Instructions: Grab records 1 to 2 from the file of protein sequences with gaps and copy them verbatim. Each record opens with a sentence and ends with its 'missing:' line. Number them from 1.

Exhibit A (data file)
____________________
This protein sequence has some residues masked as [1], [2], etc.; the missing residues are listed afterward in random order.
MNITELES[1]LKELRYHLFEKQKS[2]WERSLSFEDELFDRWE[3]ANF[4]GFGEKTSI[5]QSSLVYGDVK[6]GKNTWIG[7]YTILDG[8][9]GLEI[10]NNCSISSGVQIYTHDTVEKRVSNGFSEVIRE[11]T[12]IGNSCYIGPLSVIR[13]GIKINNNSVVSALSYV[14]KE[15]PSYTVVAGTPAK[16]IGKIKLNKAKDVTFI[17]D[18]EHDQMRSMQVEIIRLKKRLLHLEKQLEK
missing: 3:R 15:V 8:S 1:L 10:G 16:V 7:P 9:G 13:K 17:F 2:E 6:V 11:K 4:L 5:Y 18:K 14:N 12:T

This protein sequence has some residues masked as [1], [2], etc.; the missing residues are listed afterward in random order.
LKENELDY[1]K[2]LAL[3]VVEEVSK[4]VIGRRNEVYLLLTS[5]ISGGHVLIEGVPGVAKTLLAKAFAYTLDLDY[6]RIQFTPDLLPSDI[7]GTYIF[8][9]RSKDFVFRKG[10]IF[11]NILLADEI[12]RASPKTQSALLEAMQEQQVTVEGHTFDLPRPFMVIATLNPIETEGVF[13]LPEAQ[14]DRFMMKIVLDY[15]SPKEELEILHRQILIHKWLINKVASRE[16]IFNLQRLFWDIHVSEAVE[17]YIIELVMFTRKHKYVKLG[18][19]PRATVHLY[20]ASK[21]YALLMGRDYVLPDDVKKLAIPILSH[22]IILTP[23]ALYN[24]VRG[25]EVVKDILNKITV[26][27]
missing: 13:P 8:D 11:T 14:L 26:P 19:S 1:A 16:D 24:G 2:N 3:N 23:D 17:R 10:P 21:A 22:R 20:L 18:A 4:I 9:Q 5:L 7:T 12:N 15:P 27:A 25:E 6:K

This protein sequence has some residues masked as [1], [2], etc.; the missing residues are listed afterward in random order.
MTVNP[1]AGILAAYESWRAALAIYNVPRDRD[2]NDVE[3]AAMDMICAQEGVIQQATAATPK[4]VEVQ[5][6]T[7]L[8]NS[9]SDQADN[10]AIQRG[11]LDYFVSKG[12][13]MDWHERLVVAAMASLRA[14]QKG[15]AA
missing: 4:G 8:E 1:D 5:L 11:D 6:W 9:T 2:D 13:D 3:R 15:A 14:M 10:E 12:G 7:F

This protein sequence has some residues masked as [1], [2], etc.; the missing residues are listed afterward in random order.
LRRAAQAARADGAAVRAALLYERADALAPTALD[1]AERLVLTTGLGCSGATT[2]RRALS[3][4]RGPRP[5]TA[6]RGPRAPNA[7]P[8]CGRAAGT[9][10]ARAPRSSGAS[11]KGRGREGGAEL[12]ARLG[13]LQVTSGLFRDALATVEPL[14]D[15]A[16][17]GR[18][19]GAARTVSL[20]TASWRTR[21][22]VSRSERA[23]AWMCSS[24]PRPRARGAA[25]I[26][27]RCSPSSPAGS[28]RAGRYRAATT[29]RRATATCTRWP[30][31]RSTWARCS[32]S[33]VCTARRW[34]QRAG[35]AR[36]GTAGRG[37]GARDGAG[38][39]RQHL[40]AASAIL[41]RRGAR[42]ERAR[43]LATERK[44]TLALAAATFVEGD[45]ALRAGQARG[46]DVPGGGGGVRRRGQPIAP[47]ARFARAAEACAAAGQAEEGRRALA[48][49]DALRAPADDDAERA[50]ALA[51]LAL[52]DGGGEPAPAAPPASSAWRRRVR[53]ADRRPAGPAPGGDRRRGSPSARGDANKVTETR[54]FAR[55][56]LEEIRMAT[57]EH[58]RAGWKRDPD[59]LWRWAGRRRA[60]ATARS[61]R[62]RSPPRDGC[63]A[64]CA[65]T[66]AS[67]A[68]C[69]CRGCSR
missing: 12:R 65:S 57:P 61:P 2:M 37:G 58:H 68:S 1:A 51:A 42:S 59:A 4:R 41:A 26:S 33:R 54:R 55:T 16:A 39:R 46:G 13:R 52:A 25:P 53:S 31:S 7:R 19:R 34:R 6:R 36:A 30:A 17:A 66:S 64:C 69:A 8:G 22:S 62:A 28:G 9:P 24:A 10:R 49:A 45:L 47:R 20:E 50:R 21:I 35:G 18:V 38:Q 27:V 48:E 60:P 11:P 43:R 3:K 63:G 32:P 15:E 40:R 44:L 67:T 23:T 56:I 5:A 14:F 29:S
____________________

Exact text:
This protein sequence has some residues masked as [1], [2], etc.; the missing residues are listed afterward in random order.
MNITELES[1]LKELRYHLFEKQKS[2]WERSLSFEDELFDRWE[3]ANF[4]GFGEKTSI[5]QSSLVYGDVK[6]GKNTWIG[7]YTILDG[8][9]GLEI[10]NNCSISSGVQIYTHDTVEKRVSNGFSEVIRE[11]T[12]IGNSCYIGPLSVIR[13]GIKINNNSVVSALSYV[14]KE[15]PSYTVVAGTPAK[16]IGKIKLNKAKDVTFI[17]D[18]EHDQMRSMQVEIIRLKKRLLHLEKQLEK
missing: 3:R 15:V 8:S 1:L 10:G 16:V 7:P 9:G 13:K 17:F 2:E 6:V 11:K 4:L 5:Y 18:K 14:N 12:T

This protein sequence has some residues masked as [1], [2], etc.; the missing residues are listed afterward in random order.
LKENELDY[1]K[2]LAL[3]VVEEVSK[4]VIGRRNEVYLLLTS[5]ISGGHVLIEGVPGVAKTLLAKAFAYTLDLDY[6]RIQFTPDLLPSDI[7]GTYIF[8][9]RSKDFVFRKG[10]IF[11]NILLADEI[12]RASPKTQSALLEAMQEQQVTVEGHTFDLPRPFMVIATLNPIETEGVF[13]LPEAQ[14]DRFMMKIVLDY[15]SPKEELEILHRQILIHKWLINKVASRE[16]IFNLQRLFWDIHVSEAVE[17]YIIELVMFTRKHKYVKLG[18][19]PRATVHLY[20]ASK[21]YALLMGRDYVLPDDVKKLAIPILSH[22]IILTP[23]ALYN[24]VRG[25]EVVKDILNKITV[26][27]
missing: 13:P 8:D 11:T 14:L 26:P 19:S 1:A 16:D 24:G 2:N 3:N 23:D 17:R 10:P 21:A 22:R 20:L 18:A 4:I 9:Q 5:L 7:T 12:N 15:P 27:A 25:E 6:K